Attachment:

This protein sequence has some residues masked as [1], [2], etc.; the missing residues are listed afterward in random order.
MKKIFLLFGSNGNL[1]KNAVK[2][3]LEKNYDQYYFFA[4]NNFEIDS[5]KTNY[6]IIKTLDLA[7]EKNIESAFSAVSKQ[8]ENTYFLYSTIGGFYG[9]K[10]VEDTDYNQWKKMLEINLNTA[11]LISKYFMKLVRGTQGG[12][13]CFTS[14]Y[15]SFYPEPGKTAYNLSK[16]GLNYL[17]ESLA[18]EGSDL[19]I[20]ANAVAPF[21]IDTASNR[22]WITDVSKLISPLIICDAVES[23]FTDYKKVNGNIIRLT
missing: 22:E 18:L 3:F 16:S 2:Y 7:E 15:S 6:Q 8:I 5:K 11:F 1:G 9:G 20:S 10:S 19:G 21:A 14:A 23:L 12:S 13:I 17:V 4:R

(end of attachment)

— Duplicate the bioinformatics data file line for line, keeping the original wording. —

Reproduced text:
This protein sequence has some residues masked as [1], [2], etc.; the missing residues are listed afterward in random order.
MKKIFLLFGSNGNL[1]KNAVK[2][3]LEKNYDQYYFFA[4]NNFEIDS[5]KTNY[6]IIKTLDLA[7]EKNIESAFSAVSKQ[8]ENTYFLYSTIGGFYG[9]K[10]VEDTDYNQWKKMLEINLNTA[11]LISKYFMKLVRGTQGG[12][13]CFTS[14]Y[15]SFYPEPGKTAYNLSK[16]GLNYL[17]ESLA[18]EGSDL[19]I[20]ANAVAPF[21]IDTASNR[22]WITDVSKLISPLIICDAVES[23]FTDYKKVNGNIIRLT
missing: 22:E 18:L 3:F 16:S 2:Y 7:E 15:S 6:Q 8:I 5:K 11:F 1:G 9:G 20:S 10:S 19:G 21:A 14:A 23:L 12:S 13:I 17:V 4:R